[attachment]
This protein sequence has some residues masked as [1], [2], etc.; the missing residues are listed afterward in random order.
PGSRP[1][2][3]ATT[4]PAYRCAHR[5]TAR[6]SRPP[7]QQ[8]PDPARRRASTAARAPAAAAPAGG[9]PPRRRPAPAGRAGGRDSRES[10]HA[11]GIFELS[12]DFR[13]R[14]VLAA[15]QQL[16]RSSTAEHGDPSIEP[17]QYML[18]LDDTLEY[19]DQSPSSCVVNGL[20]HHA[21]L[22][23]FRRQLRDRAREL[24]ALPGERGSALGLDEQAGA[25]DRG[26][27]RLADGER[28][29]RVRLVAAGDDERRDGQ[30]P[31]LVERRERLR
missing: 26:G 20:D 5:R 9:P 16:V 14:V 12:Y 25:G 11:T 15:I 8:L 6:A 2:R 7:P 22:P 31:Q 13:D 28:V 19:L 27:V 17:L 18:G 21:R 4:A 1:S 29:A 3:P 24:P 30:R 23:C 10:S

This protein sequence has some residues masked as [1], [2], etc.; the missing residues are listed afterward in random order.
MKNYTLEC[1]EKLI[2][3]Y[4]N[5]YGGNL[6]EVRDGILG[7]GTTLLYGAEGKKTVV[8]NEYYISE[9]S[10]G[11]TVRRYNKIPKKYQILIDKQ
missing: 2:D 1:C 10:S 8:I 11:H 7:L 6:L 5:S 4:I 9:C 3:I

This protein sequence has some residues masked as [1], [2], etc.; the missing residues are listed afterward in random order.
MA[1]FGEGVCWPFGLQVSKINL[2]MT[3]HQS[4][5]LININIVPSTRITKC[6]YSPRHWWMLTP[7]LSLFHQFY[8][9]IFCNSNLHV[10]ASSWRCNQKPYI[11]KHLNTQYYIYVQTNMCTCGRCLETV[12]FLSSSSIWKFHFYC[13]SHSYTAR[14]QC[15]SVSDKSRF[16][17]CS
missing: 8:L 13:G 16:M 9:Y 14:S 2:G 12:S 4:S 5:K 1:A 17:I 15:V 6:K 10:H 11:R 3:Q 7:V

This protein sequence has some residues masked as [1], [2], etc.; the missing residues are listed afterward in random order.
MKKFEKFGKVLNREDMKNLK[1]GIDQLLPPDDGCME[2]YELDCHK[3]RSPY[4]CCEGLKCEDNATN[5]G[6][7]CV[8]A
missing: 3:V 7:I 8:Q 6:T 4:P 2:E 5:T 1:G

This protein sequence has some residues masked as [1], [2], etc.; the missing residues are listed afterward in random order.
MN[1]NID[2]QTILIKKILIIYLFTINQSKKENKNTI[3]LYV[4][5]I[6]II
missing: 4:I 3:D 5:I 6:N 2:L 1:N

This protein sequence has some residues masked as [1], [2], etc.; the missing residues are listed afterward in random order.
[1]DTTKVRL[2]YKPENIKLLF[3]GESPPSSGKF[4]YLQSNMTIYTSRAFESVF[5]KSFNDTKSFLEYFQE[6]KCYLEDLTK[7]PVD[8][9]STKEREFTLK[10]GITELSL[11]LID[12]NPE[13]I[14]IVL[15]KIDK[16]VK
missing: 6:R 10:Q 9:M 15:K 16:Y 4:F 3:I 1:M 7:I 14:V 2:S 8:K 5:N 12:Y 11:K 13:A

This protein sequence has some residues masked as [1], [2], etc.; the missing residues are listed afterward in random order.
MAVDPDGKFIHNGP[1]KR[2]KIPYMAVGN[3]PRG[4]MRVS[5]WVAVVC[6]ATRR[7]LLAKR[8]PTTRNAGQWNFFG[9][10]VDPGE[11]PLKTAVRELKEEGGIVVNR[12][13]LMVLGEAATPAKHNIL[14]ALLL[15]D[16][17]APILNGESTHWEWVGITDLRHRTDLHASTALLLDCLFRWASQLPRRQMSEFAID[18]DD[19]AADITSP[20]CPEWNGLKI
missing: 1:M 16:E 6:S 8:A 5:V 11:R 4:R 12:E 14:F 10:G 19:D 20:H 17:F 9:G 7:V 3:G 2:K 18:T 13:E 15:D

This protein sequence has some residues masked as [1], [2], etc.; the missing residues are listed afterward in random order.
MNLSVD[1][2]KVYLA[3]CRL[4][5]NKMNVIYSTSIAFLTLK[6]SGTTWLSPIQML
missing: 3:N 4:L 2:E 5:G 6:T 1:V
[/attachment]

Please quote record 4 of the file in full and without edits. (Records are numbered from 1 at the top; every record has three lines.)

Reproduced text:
This protein sequence has some residues masked as [1], [2], etc.; the missing residues are listed afterward in random order.
MKKFEKFGKVLNREDMKNLK[1]GIDQLLPPDDGCME[2]YELDCHK[3]RSPY[4]CCEGLKCEDNATN[5]G[6][7]CV[8]A
missing: 3:V 7:I 8:Q 6:T 4:P 2:E 5:T 1:G